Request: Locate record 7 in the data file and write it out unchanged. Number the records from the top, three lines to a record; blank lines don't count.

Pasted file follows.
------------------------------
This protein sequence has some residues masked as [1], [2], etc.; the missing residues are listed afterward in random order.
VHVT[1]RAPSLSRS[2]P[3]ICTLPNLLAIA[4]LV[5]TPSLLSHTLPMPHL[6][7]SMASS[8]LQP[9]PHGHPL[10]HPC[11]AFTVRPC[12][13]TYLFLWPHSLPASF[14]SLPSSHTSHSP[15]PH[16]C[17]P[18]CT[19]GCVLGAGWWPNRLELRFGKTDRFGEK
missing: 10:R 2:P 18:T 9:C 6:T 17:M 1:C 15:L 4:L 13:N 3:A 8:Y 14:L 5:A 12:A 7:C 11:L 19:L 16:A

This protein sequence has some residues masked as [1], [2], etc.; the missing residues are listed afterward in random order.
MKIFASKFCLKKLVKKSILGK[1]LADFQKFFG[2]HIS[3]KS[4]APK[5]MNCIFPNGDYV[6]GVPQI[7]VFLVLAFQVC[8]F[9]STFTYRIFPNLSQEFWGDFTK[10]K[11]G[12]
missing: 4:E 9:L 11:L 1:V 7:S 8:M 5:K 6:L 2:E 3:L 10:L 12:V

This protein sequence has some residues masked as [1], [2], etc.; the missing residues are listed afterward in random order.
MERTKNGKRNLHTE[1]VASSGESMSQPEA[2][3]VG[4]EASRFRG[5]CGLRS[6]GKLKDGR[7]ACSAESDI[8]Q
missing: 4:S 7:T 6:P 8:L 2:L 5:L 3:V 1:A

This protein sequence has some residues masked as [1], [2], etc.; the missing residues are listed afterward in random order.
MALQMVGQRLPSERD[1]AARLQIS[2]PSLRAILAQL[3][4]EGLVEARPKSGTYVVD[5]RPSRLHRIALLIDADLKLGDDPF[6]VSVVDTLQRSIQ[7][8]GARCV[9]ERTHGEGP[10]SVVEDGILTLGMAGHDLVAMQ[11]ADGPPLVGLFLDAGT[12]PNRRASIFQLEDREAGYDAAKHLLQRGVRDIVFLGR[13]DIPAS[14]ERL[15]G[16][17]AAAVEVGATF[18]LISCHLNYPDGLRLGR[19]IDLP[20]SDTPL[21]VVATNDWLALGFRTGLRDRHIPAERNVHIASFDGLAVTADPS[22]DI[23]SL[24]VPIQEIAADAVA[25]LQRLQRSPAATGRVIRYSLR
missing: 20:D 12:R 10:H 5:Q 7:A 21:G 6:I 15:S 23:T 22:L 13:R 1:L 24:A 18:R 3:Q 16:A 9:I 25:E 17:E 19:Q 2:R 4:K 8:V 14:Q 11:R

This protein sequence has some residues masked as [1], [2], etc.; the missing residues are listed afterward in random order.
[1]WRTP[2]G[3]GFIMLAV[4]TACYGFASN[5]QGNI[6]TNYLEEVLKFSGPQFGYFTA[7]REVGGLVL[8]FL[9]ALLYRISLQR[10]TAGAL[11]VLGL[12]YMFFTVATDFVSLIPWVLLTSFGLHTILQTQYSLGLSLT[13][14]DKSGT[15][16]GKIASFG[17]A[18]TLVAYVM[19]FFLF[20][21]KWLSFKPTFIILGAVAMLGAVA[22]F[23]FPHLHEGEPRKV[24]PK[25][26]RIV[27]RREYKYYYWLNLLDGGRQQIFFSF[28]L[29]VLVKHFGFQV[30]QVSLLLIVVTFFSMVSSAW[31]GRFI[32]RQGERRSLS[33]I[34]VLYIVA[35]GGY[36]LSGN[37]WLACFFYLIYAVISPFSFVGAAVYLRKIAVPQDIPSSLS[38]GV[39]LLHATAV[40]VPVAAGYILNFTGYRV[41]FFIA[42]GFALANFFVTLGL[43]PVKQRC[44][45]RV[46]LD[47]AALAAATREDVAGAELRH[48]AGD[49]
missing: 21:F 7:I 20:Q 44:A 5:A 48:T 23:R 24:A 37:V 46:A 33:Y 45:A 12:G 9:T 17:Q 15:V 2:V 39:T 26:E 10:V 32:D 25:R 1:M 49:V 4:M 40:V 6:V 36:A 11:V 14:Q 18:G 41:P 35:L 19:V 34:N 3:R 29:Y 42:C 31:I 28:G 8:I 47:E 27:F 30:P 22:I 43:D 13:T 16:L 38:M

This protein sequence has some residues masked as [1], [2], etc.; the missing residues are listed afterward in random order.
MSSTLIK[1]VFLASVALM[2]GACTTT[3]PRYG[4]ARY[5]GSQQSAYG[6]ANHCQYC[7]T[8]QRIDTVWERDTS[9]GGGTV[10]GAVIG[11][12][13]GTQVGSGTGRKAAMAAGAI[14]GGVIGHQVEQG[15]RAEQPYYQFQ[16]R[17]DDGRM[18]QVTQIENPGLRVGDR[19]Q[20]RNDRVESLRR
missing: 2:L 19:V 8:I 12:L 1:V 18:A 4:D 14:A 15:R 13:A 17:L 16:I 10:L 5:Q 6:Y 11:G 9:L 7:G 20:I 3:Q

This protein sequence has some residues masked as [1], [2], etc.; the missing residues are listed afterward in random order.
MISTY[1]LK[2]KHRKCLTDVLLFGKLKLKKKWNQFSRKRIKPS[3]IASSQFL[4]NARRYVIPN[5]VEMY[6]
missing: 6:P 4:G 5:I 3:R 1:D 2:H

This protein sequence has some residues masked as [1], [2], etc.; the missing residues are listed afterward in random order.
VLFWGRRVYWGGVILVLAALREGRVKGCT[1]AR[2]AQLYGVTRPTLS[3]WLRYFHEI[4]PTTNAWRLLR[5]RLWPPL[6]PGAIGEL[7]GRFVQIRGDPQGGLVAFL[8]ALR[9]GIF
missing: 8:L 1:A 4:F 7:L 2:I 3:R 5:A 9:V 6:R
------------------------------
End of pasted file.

This protein sequence has some residues masked as [1], [2], etc.; the missing residues are listed afterward in random order.
MISTY[1]LK[2]KHRKCLTDVLLFGKLKLKKKWNQFSRKRIKPS[3]IASSQFL[4]NARRYVIPN[5]VEMY[6]
missing: 6:P 4:G 5:I 3:R 1:D 2:H